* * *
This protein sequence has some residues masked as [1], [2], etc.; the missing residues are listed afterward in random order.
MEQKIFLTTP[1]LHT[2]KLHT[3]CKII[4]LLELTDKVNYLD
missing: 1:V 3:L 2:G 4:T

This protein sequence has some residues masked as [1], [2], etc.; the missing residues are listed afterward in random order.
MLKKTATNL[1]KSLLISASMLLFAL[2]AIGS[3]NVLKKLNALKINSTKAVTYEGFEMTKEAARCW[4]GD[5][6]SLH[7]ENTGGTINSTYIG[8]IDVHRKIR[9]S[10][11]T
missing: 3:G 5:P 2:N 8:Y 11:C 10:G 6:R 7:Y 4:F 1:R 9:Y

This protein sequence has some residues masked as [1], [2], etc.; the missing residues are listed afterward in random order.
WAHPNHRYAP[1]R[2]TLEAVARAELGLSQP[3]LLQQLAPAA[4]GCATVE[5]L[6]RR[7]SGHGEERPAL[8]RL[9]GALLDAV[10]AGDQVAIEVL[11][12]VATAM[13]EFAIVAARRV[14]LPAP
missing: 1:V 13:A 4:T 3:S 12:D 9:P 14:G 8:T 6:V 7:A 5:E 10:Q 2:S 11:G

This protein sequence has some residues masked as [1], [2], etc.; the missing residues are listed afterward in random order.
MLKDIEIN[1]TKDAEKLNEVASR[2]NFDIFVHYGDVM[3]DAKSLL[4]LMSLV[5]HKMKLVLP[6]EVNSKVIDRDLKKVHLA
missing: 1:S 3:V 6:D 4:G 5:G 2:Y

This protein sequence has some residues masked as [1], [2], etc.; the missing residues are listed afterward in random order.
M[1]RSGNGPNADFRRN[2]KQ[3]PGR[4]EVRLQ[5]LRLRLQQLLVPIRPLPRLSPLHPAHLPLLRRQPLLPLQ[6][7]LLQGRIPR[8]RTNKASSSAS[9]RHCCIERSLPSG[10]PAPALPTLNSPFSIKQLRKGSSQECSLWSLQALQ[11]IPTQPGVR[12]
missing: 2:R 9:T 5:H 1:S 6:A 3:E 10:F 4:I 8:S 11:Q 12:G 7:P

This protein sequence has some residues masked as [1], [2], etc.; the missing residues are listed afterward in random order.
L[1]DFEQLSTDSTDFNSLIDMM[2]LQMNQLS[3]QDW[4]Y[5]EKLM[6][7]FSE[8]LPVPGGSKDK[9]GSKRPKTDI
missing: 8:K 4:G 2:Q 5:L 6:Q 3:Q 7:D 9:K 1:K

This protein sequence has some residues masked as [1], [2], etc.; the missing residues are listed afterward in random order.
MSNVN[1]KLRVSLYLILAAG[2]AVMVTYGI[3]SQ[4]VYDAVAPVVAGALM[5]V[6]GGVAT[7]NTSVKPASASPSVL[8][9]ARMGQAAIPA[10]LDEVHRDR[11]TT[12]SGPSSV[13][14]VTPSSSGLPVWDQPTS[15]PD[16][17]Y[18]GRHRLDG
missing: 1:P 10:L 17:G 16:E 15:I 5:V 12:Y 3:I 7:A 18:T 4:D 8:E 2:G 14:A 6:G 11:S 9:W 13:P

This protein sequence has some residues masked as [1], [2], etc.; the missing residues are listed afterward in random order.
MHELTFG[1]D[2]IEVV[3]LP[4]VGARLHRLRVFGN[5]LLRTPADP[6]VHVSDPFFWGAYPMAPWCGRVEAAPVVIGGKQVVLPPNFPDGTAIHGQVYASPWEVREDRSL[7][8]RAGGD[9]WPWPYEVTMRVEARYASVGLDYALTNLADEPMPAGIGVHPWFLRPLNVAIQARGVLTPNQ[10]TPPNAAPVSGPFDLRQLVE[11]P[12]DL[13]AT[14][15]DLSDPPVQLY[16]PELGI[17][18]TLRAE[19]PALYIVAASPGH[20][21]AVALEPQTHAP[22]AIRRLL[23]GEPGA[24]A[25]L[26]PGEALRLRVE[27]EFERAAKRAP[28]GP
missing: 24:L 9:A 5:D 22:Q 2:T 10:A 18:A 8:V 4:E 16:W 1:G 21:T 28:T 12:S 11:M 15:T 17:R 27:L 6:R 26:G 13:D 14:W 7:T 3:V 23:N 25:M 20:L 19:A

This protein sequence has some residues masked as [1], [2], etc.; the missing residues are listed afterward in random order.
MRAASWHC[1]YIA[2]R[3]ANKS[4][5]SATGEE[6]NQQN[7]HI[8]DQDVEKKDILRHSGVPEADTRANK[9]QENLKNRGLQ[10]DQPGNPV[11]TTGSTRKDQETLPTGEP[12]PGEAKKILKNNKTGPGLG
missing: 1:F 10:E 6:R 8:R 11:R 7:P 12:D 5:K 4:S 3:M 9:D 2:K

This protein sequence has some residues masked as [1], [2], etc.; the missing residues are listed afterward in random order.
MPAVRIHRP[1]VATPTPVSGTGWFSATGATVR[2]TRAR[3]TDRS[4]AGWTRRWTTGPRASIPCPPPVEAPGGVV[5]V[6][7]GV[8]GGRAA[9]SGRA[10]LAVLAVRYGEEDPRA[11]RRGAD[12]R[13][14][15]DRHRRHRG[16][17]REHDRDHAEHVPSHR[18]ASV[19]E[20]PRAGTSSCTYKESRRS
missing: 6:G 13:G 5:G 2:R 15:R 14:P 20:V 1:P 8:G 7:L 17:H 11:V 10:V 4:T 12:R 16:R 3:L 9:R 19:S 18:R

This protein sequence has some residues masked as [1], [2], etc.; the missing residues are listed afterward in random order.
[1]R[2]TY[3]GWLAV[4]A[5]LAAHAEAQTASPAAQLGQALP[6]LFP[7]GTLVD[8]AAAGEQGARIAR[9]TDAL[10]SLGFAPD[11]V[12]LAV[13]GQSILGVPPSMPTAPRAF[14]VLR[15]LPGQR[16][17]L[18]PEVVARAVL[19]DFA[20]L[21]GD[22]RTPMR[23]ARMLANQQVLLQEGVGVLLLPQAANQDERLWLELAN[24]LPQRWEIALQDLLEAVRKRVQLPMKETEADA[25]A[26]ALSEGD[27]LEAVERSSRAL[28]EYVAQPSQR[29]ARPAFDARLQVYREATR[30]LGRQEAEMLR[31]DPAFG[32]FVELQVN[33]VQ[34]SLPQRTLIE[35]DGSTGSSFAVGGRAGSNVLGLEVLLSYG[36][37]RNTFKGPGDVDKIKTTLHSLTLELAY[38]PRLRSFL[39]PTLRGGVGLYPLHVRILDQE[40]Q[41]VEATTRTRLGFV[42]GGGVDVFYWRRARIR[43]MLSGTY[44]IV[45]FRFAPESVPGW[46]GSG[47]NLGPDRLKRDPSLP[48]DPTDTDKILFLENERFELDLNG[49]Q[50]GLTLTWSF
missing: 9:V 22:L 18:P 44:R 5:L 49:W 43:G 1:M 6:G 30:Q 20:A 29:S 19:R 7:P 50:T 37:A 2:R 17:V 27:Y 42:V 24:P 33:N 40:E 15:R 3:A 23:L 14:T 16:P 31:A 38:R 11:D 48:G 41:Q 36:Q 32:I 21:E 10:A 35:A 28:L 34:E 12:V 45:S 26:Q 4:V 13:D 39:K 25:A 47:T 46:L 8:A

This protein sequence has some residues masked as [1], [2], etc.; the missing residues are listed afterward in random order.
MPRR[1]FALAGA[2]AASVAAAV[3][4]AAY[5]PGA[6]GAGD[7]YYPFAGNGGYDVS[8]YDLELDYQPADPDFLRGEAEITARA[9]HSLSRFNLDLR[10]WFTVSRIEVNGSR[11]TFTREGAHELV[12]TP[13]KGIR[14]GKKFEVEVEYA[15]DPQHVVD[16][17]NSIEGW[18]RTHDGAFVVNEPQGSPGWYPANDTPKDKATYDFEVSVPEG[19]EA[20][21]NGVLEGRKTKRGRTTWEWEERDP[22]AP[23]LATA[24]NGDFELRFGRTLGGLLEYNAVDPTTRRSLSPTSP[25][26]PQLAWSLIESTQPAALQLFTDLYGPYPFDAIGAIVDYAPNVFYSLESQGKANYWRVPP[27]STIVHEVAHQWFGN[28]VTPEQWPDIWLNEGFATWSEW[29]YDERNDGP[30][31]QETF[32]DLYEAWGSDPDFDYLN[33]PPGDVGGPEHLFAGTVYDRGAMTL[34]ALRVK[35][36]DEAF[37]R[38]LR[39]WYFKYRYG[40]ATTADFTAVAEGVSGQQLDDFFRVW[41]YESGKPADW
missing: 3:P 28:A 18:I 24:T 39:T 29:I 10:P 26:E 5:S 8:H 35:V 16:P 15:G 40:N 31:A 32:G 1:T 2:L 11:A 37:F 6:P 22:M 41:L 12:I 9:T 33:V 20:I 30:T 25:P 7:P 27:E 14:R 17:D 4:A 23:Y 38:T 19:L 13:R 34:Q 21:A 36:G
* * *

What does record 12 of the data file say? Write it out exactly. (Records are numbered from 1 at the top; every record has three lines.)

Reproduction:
This protein sequence has some residues masked as [1], [2], etc.; the missing residues are listed afterward in random order.
MPRR[1]FALAGA[2]AASVAAAV[3][4]AAY[5]PGA[6]GAGD[7]YYPFAGNGGYDVS[8]YDLELDYQPADPDFLRGEAEITARA[9]HSLSRFNLDLR[10]WFTVSRIEVNGSR[11]TFTREGAHELV[12]TP[13]KGIR[14]GKKFEVEVEYA[15]DPQHVVD[16][17]NSIEGW[18]RTHDGAFVVNEPQGSPGWYPANDTPKDKATYDFEVSVPEG[19]EA[20][21]NGVLEGRKTKRGRTTWEWEERDP[22]AP[23]LATA[24]NGDFELRFGRTLGGLLEYNAVDPTTRRSLSPTSP[25][26]PQLAWSLIESTQPAALQLFTDLYGPYPFDAIGAIVDYAPNVFYSLESQGKANYWRVPP[27]STIVHEVAHQWFGN[28]VTPEQWPDIWLNEGFATWSEW[29]YDERNDGP[30][31]QETF[32]DLYEAWGSDPDFDYLN[33]PPGDVGGPEHLFAGTVYDRGAMTL[34]ALRVK[35][36]DEAF[37]R[38]LR[39]WYFKYRYG[40]ATTADFTAVAEGVSGQQLDDFFRVW[41]YESGKPADW
missing: 3:P 28:A 18:I 24:T 39:T 29:I 10:P 26:E 5:S 8:H 35:V 16:P 15:G 40:N 31:A 32:G 1:T 2:L 11:A 37:F 6:P 22:M 41:L 12:I 9:T 33:V 20:I 30:T 25:P 7:P 27:E 14:R 17:D 4:A 23:Y 38:T 19:L 13:R 34:Q 21:A 36:G